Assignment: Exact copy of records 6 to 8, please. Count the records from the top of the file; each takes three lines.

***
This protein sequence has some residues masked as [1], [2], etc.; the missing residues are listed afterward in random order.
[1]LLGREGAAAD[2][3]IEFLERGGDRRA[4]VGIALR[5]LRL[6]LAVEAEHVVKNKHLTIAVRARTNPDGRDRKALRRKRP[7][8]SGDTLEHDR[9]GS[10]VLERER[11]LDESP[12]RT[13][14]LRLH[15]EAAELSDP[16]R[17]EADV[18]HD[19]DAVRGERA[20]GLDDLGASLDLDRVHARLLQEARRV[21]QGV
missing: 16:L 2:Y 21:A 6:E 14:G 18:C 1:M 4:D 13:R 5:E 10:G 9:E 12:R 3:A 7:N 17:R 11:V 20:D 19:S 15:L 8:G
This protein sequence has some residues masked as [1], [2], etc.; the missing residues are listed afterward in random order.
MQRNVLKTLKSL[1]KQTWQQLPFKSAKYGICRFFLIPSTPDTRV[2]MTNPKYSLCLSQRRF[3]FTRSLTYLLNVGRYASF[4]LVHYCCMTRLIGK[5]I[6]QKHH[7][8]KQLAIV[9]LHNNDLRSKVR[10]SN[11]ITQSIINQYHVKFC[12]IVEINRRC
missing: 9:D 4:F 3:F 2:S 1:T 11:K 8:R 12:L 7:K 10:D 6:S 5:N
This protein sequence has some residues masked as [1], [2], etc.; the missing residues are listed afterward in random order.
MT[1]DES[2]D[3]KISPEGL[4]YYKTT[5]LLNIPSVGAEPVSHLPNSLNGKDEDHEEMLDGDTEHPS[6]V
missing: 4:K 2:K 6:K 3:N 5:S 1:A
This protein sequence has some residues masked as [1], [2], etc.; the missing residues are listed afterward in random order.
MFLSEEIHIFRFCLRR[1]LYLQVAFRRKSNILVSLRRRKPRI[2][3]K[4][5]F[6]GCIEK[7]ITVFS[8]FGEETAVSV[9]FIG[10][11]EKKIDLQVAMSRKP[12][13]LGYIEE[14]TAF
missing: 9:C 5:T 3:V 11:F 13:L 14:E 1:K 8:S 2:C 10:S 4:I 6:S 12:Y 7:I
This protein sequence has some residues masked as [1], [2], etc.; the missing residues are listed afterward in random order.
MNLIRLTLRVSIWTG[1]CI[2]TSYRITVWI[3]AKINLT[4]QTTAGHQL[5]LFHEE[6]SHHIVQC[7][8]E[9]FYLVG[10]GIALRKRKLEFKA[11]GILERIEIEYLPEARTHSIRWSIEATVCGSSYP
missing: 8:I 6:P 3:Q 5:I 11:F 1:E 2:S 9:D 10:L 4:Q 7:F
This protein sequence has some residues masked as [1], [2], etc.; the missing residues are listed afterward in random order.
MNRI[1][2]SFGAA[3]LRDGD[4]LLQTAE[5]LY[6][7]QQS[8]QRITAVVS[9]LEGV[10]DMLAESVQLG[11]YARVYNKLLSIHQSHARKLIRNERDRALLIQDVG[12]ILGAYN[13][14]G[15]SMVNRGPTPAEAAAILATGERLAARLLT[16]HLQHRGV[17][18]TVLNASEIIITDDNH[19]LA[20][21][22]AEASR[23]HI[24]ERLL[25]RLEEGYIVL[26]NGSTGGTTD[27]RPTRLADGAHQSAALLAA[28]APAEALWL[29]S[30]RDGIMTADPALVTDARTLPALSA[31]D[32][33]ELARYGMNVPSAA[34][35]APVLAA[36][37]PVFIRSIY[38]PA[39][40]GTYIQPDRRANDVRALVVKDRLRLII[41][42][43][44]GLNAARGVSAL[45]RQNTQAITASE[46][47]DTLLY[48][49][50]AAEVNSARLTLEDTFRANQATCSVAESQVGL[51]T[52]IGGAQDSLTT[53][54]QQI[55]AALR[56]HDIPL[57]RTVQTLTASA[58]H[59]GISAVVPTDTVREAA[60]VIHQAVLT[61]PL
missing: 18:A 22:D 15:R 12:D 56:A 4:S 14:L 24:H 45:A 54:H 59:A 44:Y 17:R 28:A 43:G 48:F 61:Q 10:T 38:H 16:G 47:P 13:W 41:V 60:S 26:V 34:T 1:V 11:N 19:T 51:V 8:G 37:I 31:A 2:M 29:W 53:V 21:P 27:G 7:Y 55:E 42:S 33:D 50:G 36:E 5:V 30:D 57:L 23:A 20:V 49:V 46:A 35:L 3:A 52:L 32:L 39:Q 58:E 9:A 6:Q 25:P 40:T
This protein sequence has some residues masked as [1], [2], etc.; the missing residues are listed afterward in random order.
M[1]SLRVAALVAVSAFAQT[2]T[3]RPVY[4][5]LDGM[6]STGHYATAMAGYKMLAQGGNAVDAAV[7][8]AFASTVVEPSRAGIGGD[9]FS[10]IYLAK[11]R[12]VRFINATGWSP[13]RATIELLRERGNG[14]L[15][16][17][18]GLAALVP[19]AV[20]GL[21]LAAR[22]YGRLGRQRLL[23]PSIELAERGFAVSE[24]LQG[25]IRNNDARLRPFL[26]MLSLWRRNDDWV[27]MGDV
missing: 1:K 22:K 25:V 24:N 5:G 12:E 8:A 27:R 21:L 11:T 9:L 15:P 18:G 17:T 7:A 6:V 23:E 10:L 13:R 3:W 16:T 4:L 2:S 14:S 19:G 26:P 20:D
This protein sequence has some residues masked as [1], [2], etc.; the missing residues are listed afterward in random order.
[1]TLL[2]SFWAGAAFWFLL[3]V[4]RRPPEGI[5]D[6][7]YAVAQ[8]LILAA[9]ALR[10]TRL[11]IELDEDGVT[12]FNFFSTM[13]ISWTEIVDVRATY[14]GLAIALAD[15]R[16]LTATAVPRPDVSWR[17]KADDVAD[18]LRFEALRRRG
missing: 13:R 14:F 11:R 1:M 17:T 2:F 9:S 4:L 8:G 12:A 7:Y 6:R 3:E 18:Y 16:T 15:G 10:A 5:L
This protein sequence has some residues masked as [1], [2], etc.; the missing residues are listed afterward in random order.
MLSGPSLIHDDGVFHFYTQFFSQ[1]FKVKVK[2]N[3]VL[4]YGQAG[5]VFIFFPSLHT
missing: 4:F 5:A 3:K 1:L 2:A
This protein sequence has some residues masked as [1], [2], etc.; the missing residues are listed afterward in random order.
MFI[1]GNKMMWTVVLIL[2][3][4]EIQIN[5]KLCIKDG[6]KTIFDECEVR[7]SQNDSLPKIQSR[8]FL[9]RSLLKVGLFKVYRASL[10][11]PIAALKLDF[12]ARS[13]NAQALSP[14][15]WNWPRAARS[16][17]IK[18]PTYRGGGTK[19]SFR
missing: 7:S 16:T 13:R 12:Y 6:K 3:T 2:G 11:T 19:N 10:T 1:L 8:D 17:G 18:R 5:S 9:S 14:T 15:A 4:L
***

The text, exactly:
This protein sequence has some residues masked as [1], [2], etc.; the missing residues are listed afterward in random order.
MNRI[1][2]SFGAA[3]LRDGD[4]LLQTAE[5]LY[6][7]QQS[8]QRITAVVS[9]LEGV[10]DMLAESVQLG[11]YARVYNKLLSIHQSHARKLIRNERDRALLIQDVG[12]ILGAYN[13][14]G[15]SMVNRGPTPAEAAAILATGERLAARLLT[16]HLQHRGV[17][18]TVLNASEIIITDDNH[19]LA[20][21][22]AEASR[23]HI[24]ERLL[25]RLEEGYIVL[26]NGSTGGTTD[27]RPTRLADGAHQSAALLAA[28]APAEALWL[29]S[30]RDGIMTADPALVTDARTLPALSA[31]D[32][33]ELARYGMNVPSAA[34][35]APVLAA[36][37]PVFIRSIY[38]PA[39][40]GTYIQPDRRANDVRALVVKDRLRLII[41][42][43][44]GLNAARGVSAL[45]RQNTQAITASE[46][47]DTLLY[48][49][50]AAEVNSARLTLEDTFRANQATCSVAESQVGL[51]T[52]IGGAQDSLTT[53][54]QQI[55]AALR[56]HDIPL[57]RTVQTLTASA[58]H[59]GISAVVPTDTVREAA[60]VIHQAVLT[61]PL
missing: 18:A 22:D 15:R 12:D 56:A 4:S 14:L 24:H 45:A 54:H 59:A 44:Y 17:R 28:A 43:G 48:F 61:Q 10:T 38:H 16:G 47:P 13:W 41:V 60:S 26:V 34:T 1:V 11:N 19:T 51:V 8:G 37:I 31:A 2:M 29:W 53:V 21:P 27:G 7:Y 55:E 42:S 33:D 50:G 36:E 5:V 30:D 57:L 23:A 20:V 49:V 46:A 35:L 3:A 52:L 32:L 39:Q 58:E 9:A 6:Q 25:P 40:T
This protein sequence has some residues masked as [1], [2], etc.; the missing residues are listed afterward in random order.
M[1]SLRVAALVAVSAFAQT[2]T[3]RPVY[4][5]LDGM[6]STGHYATAMAGYKMLAQGGNAVDAAV[7][8]AFASTVVEPSRAGIGGD[9]FS[10]IYLAK[11]R[12]VRFINATGWSP[13]RATIELLRERGNG[14]L[15][16][17][18]GLAALVP[19]AV[20]GL[21]LAAR[22]YGRLGRQRLL[23]PSIELAERGFAVSE[24]LQG[25]IRNNDARLRPFL[26]MLSLWRRNDDWV[27]MGDV
missing: 1:K 22:K 25:V 24:N 5:G 12:E 8:A 27:R 21:L 11:T 9:L 15:P 18:G 17:T 7:A 6:V 23:E 10:L 13:R 3:W 16:T 4:L 2:S 14:S 19:G 26:P 20:D
This protein sequence has some residues masked as [1], [2], etc.; the missing residues are listed afterward in random order.
[1]TLL[2]SFWAGAAFWFLL[3]V[4]RRPPEGI[5]D[6][7]YAVAQ[8]LILAA[9]ALR[10]TRL[11]IELDEDGVT[12]FNFFSTM[13]ISWTEIVDVRATY[14]GLAIALAD[15]R[16]LTATAVPRPDVSWR[17]KADDVAD[18]LRFEALRRRG
missing: 13:R 14:F 11:R 1:M 17:T 2:F 9:S 4:L 8:G 12:A 7:Y 6:R 3:E 18:Y 16:T 15:G 10:A 5:L